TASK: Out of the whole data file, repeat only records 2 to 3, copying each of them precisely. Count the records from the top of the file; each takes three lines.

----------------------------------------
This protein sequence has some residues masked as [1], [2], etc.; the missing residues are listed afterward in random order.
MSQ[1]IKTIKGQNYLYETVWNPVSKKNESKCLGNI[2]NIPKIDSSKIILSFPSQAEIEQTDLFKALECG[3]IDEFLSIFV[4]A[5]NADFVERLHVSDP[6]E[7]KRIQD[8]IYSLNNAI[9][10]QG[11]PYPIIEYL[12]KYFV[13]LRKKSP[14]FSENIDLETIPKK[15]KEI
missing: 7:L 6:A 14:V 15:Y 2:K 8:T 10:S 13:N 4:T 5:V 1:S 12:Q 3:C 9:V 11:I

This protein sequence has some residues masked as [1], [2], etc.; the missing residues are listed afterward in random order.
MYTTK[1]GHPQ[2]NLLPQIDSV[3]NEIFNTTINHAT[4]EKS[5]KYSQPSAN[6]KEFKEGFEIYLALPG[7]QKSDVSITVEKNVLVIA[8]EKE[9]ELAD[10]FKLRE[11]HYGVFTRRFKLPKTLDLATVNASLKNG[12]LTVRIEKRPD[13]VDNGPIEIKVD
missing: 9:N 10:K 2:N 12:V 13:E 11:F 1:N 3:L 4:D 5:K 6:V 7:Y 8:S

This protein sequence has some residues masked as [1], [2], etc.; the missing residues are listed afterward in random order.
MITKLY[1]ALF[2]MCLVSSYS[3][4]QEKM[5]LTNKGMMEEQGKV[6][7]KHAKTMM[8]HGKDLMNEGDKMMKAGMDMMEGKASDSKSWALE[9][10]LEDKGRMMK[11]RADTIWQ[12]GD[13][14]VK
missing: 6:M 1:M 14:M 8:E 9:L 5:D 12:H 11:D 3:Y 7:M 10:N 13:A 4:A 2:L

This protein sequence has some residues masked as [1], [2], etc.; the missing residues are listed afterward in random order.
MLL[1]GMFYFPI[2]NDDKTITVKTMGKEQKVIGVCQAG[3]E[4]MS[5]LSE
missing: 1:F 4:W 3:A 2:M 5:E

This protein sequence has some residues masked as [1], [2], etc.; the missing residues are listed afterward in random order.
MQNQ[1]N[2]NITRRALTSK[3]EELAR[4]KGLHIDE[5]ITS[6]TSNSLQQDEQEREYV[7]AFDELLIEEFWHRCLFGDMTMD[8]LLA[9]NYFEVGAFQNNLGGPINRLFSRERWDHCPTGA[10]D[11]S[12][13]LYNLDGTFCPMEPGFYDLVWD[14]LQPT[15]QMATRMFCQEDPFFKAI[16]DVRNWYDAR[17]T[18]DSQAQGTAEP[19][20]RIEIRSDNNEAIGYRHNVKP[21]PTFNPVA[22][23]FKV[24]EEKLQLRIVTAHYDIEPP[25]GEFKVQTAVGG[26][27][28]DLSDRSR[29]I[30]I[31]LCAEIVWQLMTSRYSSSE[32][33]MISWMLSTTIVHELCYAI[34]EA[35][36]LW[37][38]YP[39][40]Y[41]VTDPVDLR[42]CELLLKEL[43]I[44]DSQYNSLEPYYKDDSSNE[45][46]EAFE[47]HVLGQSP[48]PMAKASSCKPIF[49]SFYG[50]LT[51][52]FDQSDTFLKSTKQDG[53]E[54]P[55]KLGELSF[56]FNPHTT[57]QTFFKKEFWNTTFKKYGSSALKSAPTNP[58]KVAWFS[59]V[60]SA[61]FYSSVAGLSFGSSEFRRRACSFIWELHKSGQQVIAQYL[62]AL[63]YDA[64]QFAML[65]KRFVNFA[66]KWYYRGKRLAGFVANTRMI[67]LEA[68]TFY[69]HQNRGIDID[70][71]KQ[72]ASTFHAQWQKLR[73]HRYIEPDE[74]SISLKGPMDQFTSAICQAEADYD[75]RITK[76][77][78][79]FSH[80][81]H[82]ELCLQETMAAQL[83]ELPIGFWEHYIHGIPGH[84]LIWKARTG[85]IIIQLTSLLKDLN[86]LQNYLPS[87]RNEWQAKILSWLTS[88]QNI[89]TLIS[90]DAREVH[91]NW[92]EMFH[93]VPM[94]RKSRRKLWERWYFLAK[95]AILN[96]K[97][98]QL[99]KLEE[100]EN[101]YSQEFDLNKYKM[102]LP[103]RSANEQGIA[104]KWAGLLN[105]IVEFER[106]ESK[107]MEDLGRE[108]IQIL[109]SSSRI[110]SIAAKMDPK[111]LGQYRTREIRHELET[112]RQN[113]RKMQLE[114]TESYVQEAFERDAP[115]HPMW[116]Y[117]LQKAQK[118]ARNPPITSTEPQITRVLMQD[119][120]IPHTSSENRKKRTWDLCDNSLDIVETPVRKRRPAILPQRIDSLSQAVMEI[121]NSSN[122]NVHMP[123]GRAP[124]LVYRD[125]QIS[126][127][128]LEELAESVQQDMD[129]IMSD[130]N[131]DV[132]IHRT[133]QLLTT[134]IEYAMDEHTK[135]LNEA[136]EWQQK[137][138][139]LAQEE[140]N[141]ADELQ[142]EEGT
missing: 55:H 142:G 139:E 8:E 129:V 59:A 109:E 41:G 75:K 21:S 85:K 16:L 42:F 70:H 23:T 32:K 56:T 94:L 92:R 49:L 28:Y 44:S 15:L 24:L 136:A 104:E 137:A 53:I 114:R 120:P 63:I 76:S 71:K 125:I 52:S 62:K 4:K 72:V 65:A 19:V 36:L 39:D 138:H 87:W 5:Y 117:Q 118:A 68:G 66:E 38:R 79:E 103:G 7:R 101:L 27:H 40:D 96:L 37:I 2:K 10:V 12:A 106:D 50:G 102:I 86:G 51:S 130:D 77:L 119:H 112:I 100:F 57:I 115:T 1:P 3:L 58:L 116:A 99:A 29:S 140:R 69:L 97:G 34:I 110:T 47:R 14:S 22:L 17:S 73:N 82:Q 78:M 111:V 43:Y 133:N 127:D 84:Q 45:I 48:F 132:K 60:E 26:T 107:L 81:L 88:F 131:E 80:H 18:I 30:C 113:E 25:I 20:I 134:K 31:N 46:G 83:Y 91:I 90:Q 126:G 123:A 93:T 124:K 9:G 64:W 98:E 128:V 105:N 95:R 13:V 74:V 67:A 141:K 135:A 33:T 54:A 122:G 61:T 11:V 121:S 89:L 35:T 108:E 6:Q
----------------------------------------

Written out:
This protein sequence has some residues masked as [1], [2], etc.; the missing residues are listed afterward in random order.
MYTTK[1]GHPQ[2]NLLPQIDSV[3]NEIFNTTINHAT[4]EKS[5]KYSQPSAN[6]KEFKEGFEIYLALPG[7]QKSDVSITVEKNVLVIA[8]EKE[9]ELAD[10]FKLRE[11]HYGVFTRRFKLPKTLDLATVNASLKNG[12]LTVRIEKRPD[13]VDNGPIEIKVD
missing: 9:N 10:K 2:N 12:V 13:E 11:F 1:N 3:L 4:D 5:K 6:V 7:Y 8:S

This protein sequence has some residues masked as [1], [2], etc.; the missing residues are listed afterward in random order.
MITKLY[1]ALF[2]MCLVSSYS[3][4]QEKM[5]LTNKGMMEEQGKV[6][7]KHAKTMM[8]HGKDLMNEGDKMMKAGMDMMEGKASDSKSWALE[9][10]LEDKGRMMK[11]RADTIWQ[12]GD[13][14]VK
missing: 6:M 1:M 14:M 8:E 9:L 5:D 12:H 11:D 3:Y 7:M 10:N 13:A 4:A 2:L